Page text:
03/03/2021 | Press release | Distributed by Public on 03/03/2021 21:23
Washington, DC - U.S. Representative Charlie Crist (D-St. Petersburg) released a statement on House passage of H.R. 1280, the George Floyd Justice in Policing Act of 2021, legislation to support law enforcement, fight systemic racism, weed out bad cops, and rebuild trust between law enforcement and the communities they serve.
The bill initially passed last summer following the largest peaceful demonstration in American history, where Americans of all stripes took to the streets to demand justice and reform following the murder of George Floyd by a bad cop. This evening, the bill passed the House of Representatives 220-212.
Crist has hailed the leadership of St. Petersburg Police Department Chief Anthony Holloway, who along with the city of St. Petersburg, recently instituted a new program to work with social and mental health professionals to handle non-violent cases and support efforts to end homelessness, substance use disorders, and mental health crises. Additionally, Chief Holloway equipped his force with body cameras for the first time last year.
'I was raised to support law enforcement. I was taught that police put their lives on the line every day to keep our communities safe. That has always been my experience, and it is the experience for most Americans.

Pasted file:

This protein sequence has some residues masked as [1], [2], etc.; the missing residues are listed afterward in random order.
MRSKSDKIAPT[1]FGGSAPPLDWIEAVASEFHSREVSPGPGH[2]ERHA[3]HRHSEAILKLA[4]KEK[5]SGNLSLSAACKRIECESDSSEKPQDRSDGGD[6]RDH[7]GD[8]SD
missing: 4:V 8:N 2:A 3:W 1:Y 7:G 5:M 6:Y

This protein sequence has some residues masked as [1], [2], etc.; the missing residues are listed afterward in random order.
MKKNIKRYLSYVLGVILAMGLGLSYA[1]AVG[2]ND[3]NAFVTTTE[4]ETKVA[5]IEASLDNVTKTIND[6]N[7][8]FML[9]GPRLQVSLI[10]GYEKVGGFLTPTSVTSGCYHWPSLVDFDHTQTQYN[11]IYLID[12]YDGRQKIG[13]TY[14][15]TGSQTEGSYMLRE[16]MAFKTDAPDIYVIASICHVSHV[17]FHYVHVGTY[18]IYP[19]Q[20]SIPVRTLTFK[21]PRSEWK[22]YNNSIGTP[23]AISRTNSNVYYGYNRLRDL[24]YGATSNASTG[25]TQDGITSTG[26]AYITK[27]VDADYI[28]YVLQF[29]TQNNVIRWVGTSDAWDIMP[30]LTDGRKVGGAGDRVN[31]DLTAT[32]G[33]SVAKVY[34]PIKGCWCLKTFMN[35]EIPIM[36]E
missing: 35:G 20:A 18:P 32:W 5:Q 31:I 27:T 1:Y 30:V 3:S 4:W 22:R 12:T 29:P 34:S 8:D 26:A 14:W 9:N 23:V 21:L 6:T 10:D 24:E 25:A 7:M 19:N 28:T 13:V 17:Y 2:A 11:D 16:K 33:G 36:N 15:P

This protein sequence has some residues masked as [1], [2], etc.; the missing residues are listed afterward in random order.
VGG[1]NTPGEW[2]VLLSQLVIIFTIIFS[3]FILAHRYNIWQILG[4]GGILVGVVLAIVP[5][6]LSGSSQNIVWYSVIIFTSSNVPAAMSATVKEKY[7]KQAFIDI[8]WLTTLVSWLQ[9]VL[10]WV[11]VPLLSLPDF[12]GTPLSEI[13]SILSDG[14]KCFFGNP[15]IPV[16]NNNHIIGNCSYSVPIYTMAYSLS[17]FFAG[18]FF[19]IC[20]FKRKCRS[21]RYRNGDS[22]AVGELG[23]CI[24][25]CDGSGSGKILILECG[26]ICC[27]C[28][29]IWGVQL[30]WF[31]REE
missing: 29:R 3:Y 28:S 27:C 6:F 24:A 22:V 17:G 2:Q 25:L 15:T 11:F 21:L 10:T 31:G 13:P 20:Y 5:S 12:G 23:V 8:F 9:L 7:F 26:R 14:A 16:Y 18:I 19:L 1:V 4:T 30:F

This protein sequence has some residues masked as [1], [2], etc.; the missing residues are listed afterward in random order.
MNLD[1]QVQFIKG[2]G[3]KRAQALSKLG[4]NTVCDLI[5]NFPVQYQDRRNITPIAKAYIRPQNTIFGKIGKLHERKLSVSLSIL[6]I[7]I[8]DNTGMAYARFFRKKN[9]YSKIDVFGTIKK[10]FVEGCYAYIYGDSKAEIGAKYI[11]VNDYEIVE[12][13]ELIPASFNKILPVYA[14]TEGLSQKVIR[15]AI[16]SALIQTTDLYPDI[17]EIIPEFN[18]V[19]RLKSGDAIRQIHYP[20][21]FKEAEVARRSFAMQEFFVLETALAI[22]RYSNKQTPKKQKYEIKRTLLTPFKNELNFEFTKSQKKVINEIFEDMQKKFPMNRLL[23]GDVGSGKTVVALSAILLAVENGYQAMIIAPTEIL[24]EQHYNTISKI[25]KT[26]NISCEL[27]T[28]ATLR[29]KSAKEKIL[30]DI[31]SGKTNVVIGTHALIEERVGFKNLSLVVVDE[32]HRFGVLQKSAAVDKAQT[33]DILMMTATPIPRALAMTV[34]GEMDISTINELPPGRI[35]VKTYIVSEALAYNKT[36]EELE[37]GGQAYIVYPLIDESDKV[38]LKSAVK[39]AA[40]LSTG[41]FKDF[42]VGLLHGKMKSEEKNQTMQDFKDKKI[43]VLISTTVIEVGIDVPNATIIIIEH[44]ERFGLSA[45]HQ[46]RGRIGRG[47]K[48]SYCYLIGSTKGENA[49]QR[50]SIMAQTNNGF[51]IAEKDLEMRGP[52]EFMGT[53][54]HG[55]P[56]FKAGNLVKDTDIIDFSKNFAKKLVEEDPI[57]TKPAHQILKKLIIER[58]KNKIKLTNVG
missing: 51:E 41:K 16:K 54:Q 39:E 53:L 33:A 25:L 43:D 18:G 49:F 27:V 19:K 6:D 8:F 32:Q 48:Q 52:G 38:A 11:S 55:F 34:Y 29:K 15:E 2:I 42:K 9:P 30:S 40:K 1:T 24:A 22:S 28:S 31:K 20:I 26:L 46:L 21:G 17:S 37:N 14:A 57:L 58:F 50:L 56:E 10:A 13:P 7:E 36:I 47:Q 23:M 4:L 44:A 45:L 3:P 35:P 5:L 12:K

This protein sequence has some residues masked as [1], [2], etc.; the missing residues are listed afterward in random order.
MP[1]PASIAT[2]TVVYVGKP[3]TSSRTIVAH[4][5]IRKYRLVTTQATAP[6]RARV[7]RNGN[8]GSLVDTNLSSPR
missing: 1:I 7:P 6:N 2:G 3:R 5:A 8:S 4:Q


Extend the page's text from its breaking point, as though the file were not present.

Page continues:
'May 25th of last year shocked the conscience of a nation as we witnessed 8 minutes and 46 seconds of a horror not so unfamiliar to some of our Black brothers and sisters.
'America's Original Sin has left lingering, stubborn systems of racism in its wake. You can find racial injustice in schools, health care, lending, neighborhoods, and yes, policing. I strongly support law enforcement - everyone knows a hero officer. They're everywhere. They care not only about keeping families safe but also improving the communities they serve. They do their jobs well and honorably. That's why we owe them, just as we owe our fellow Americans who are Black, our full commitment to fighting racism in policing, supporting training on community needs, increasing transparency, and holding bad cops accountable. Every profession has its bad apples, the ones who make everyone else look bad. Yet, only in the profession of law enforcement do the bad apples get a gun. No more. You cannot support the heroes in law enforcement if you're willing to shield bad cops who kill Black men and women.
'The George Floyd Justice in Policing Act is about justice first and foremost because Black Lives Matter. Period. At the same time, it's about supporting law enforcement and recognizing the good work that police departments across America are doing to root out racism and augment justice. We all want safe communities. And we all want racial justice. We should seize the opportunity to deliver on both.'
The Justice in Policing Act would: